4. Device of claim 2 in which said first thickness is less than 0.5 μm.
5. Device of claim 2 in which the LOC layer has a thickness of the range of 0.05 μm to 0.1 μm.
6. Device of claim 2 further including at least two reflecting surfaces on either side of said LOC layer forming an optical cavity resonator for sustaining coherent emission of radiation from said LOC layer.
7. Device of claim 6 in which the LOC layer comprises doped aluminum gallium arsenide.
8. Device of claim 7 in which the active layer and cladding layers comprise doped aluminum gallium arsenide.
9. Device of claim 8 in which the contact layer comprises gallum arsenide.
10. Device of claim 9 in which the metal layer comprises Ti/Pt.
11. Device of claim 8 in which the aluminum content of said active layer is less than that of the p-type cladding layer on one side and the LOC layer on the other.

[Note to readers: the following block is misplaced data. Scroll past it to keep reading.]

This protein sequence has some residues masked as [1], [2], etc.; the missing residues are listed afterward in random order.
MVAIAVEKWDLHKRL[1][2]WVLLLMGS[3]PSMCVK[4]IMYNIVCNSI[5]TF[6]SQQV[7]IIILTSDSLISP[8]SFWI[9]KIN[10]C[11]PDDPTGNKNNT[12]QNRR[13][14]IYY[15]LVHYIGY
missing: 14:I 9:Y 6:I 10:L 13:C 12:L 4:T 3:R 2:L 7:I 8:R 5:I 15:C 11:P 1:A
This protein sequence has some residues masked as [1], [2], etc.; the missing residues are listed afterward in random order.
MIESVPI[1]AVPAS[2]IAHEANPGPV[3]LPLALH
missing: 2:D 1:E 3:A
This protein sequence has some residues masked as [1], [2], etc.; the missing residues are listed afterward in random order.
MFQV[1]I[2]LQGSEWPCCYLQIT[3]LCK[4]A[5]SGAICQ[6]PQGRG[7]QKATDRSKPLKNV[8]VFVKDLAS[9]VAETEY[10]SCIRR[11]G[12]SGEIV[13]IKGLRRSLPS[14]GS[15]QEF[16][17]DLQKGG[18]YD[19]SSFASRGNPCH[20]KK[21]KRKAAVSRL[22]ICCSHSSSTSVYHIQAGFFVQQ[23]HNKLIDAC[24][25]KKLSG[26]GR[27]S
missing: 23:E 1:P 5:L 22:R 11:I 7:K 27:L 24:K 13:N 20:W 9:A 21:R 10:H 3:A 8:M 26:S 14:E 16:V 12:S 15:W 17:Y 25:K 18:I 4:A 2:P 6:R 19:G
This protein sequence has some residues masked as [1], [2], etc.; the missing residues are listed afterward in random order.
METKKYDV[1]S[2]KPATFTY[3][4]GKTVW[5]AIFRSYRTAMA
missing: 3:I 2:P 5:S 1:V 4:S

12. Device of claim 11 in which the aluminum content of the LOC layer is less than that of the n-type cladding layer.
13. Device of claim 12 in which the aluminum content of the cladding layers is approximately the same.
14. Device of claim 12 in which the p-type cladding layer is doped with magnesium.
15. Device of claim 14 in which the n-type cladding layer and the LOC layer are doped with tellurium.